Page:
In the Spotlight

News & Features
Go to Session 2005
DocumentSession 2005
More from MPR
Respond to this story

DocumentE-mail this pageDocumentPrint this page
New Senate minority leader elected; it's the old Senate minority leader
Larger view
Day, of Owatonna, said in September that the job had become too time consuming and took away from personal pleasures and his own legislative priorities, which include trying to build a NASCAR race track in Minnesota. The 67-year-old former salesman always had planned to stay in the Senate. (MPR Photo/Laura McCallum)
Senate Minority Leader Dick Day will continue in his leadership post, despite announcing two months ago that he was stepping down. Senate Republicans on Thursday voted to keep Day as minority leader. The Owatonna Republican says he changed his mind after some lobbying from his colleagues. He says his caucus is willing to work with Democrats in the Legislature to avoid a repeat of last session's partisan gridlock.

St. Paul, Minn. — In September, Day said he wouldn't run for re-election to lead his caucus, saying it was time for a new minority leader. He also said he wanted to spend more time with his family and on other interests such as NASCAR racing. The outspoken legislator says he was persuaded to change his mind.

"A great number of our caucus really came to me, many of them with tears in their eyes, saying, 'hey, you're the guy that can take us to the majority,'" Day said.

Day says he plans to appoint a deputy who will take over some of the internal duties of running the caucus, while Day will remain the main spokesperson. Under Day's leadership, the number of Senate Republicans has grown from 23 in 1997 to 31 today. That's the closest it's come to gaining the majority in 30 years. The Senate wasn't on the ballot this year, but it will be in 2006.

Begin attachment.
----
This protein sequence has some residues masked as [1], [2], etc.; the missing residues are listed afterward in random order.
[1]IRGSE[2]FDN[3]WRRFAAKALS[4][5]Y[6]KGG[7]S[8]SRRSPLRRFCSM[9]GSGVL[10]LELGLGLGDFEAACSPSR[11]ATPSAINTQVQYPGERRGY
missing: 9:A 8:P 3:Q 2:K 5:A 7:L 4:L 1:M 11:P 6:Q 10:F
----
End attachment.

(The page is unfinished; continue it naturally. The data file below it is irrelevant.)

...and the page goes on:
One of the Senate's four new assistant minority leaders, Geoff Michel of Edina, says Day is the right person to lead Senate Republicans as they look forward to 2006.

"The caucus looked at Dick Day, and said this guy brought us to the doorstep of the majority. And today we decided: Dick, get us through the door," he said.

Day was challenged by two other Republican senators, Steve Dille of Dassell and Dave Kleis of St. Cloud, but Day says he won on the first ballot. Day's re-election means that the major players in the Senate haven't changed heading into the 2005 session.

Senate Democrats are led by Dean Johnson of Willmar, a former Republican who was Day's predecessor as minority leader. Relations between the two were testy last session, but Day called Johnson his "buddy."

"I hope he doesn't shut my mic off again. But if he'll leave our microphones on, we'll have a good dialogue," said Day, referring to the final moments of the last session, when Senate Democrats adjourned for the year and shut off the Senate sound system as Senate Republicans were complaining about the process. The session ended with the House and Senate unable to agree on virtually all major issues.

Next session, both bodies will be closely divided. Democrats picked up 13 House seats in Tuesday's election and defeated several prominent Republicans. Day says he thinks the election shows that Minnesota voters want legislators to get along. But he says he doesn't read too much into the Democratic House gains.

"I haven't bought into that Minnesotans are all as liberal as what has come out in the last election. Because I really believe that maybe some of the races could have been better. If I was running the races, we wouldn't have lost 12 people," he said.

Day says the DFL appeared to set the agenda in some of the House races. He says Republican candidates should have been talking about gay marriage, transportation and other issues. Day says his brash style won't change, although he says he will try to tone down some of his comments. He says, for instance, he shouldn't have said, "Minneapolis schools suck," at the end of the last session. He says he should have said, in his words, "Minneapolis schools are a joke."

News Headlines
Related Subjects